Karl, Nuggets Still Eyeing Playoffs
Keep in mind the Nuggets went just 2-7 in playoff series in Carmelo Anthony's seven seasons in Denver. Both series wins came in 2009, when the Nuggets made the Western Conference finals and the only season since 1994 in which they've won even one postseason series.
Nevertheless, with Denver being in the No. 7 spot in the Western Conference playoff race as the blockbuster deal was done to ship Anthony and veteran leader Chauncey Billups to New York, the Nuggets coach is talking big.
"I might be crazy, but I think we can make the playoffs and I also think we can be a threat to win in the playoffs,'' Karl said Tuesday. "I'm sorry. I just think our guys are good enough to grow up fast and to learn quick.''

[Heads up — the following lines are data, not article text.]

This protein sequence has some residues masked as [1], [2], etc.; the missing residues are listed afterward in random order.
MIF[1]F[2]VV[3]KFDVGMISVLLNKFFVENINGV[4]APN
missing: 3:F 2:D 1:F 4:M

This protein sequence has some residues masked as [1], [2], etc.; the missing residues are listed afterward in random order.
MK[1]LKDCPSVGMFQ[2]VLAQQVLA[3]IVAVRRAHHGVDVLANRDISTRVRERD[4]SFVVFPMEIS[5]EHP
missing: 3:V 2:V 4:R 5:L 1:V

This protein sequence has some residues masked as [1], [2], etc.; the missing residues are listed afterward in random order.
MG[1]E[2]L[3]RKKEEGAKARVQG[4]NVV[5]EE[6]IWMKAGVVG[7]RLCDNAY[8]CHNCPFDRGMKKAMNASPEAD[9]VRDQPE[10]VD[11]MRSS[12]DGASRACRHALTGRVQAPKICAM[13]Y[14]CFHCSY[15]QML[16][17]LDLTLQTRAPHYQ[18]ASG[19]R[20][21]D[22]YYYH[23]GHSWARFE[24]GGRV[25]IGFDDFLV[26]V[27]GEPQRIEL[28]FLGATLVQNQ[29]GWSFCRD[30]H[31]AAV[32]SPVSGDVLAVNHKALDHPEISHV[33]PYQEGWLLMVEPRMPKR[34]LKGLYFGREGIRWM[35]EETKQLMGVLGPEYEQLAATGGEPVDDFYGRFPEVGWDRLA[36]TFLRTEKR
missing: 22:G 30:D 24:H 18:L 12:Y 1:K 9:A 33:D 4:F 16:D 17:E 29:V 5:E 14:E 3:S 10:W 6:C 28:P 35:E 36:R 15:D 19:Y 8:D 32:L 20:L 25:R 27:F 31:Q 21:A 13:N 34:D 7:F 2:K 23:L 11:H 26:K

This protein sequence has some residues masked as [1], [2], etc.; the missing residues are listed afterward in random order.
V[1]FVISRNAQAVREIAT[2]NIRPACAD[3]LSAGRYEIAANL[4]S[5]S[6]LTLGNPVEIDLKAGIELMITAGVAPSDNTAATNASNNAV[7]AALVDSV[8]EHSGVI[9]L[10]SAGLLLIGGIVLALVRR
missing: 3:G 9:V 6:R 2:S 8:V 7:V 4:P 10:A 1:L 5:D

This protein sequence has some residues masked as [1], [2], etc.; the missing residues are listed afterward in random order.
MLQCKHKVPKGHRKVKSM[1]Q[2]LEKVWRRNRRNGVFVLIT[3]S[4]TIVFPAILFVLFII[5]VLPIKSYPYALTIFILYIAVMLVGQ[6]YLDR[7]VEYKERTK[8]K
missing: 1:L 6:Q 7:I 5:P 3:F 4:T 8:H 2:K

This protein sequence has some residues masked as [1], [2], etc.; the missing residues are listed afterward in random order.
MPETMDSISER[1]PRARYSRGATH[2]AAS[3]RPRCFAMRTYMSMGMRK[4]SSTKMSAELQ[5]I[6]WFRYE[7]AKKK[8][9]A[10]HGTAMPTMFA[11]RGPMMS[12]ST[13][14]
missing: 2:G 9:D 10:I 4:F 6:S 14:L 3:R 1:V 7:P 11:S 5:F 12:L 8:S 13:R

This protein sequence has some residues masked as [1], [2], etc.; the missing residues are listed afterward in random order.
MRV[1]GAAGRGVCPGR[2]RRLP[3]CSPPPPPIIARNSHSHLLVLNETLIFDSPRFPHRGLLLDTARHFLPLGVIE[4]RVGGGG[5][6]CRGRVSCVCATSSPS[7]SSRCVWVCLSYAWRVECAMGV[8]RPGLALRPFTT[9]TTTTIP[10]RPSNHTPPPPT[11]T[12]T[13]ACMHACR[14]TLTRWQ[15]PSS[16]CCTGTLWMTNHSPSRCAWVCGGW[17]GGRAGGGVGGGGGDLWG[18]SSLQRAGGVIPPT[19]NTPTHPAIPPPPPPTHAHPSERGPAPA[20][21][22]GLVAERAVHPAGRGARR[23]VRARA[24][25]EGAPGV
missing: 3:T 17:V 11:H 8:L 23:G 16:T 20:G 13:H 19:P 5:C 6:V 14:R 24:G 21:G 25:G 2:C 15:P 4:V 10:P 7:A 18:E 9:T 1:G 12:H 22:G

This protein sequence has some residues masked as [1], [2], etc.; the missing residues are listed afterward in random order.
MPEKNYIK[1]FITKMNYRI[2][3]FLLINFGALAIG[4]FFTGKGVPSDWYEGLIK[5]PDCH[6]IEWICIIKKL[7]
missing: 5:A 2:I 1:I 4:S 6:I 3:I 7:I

Karl seems to have it all figured out for his Nuggets (32-25), who entered Tuesday night's game against Memphis at the Pepsi Center in third place in the Northwest Division, 4 ½ games behind first-place Oklahoma City.
"I want to win 18 (of the remaining 25 games),'' Karl said of what would make the Nuggets 50-32. "If we win 18 games and beat Oklahoma City twice (in the final three meetings to win the tiebreaker in the series the Nuggets now lead 1-0), I think we have a hell of a chance, and I know you think I'm crazy, to have homecourt (advantage in the first round of the playoffs).''
With the Nuggets highly unlikely to catch the top three teams in the West -- San Antonio, Dallas and the Lakers -- that means the Thunder (35-19) would have to close 15-13 for the Nuggets to catch them and win the tiebreaker for the No. 4 seed in Karl's world.